By A. Jeyaraj
I have been going to the main market for many years on Sunday mornings to buy fruits. Only about two months back I noticed that two stalls were selling endangered amphibians in the area where crabs are sold. One stall has put up a list of animals being sold which includes turtle, tortoise, iguana, pythons and others.
For the past few weeks, on Sundays I have seen more than 10 fully grown iguanas on sale. They were kept in small cages in which they could not move. There were a couple of turtles and a number of tortoises. Full grown pythons were kept in semi-transparent plastic bags and one was kept in a cage. There were rabbits, hens, birds and frogs. The latest I saw were baby porcupines with white spikes. The lady selling them informed that they are imported and cost RM200 per pair.
More and more exotic animals comprising endangered species are making their way to dining tables here. Human beings love to sample just about every living thing and their insatiable cravings have led to mindless killing of these creatures; many of which are on the verge of extinction.
Driven by myth infused folklore, consumers of exotic animals mistakenly believe that ingestion of these animals will increase their sex drive and improve their health. The animals cannot breed as fast as they are consumed and would become extinct.
There is no need to resort to brutal killings of protected animals just to savour their meat. These animals deserve to co-exist with nature’s fauna and flora and play a role in the ecosystem.
There are a number of laws on the protection of animals and under the International Trade in Endangered Species Act 2008, a fine of up to RM100,000 is imposed for illegal possession of endangered animals and there is a 60 page-long list of protected species. The Wildlife Conservation Act 2010 also has more than 60 pages of listing of endangered animals. There are also the Animals Act 1953 (Revised 2006) and Animal Welfare Bill 2012. All these laws will not be effective unless enforcement is stringent.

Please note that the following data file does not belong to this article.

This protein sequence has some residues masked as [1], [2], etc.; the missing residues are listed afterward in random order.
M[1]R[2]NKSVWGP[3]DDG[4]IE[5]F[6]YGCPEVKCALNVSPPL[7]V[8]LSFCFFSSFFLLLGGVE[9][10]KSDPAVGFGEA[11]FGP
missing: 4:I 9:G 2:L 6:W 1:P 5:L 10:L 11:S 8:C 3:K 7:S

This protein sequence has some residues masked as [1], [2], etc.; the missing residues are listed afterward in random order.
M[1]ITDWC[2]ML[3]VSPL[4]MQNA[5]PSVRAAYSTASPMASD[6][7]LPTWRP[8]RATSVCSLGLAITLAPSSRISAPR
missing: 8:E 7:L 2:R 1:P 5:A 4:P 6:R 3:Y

These exotic animals may not be attractive, but spare a thought for their rights and struggle for survival. They are not loveable as household pets, but no one has the right to trade them.
It is sad to see the cruel way the animals are slaughtered. We have to show some love to the exotic animals and treat them in such a way to allow them to have a fighting chance to survive in an increasingly hostile environment so that in future our children will still be able to see them.
NGOs which are concerned with protection of wildlife must look out for sales of endangered animals and inform enforcement officers and also encourage their friends not to eat meat of endangered animals. As long as there is demand there would be supply.
My house faces Sungai Pari and there is a big vacant land in front of the house. I come across many iguanas and monitor lizards. One big iguana with a fat stomach used to come in front of the house across the road. Lately, I have not come across big iguanas. Iguanas and monitor lizards are not active and stay in one place for a long time waiting for prey to come. Early in the morning and late evenings, squirrels run along the telephone wires and their numbers are decreasing.
Friends who come to my place ask whether I am not afraid of the snakes lurking in the undergrowth. Definitely there are plenty of snakes and there is a Tamil saying “I don’t see you; you don’t see me”. I have been staying here for more than twenty years and have seen snakes only a few times and usually when the bushes are cleared and they come out.
We can certainly do our bit to ensure their survival if our craving for exotic meat stops. For a start, maybe we should declare Fridays as meat-free days.
By A. Jeyaraj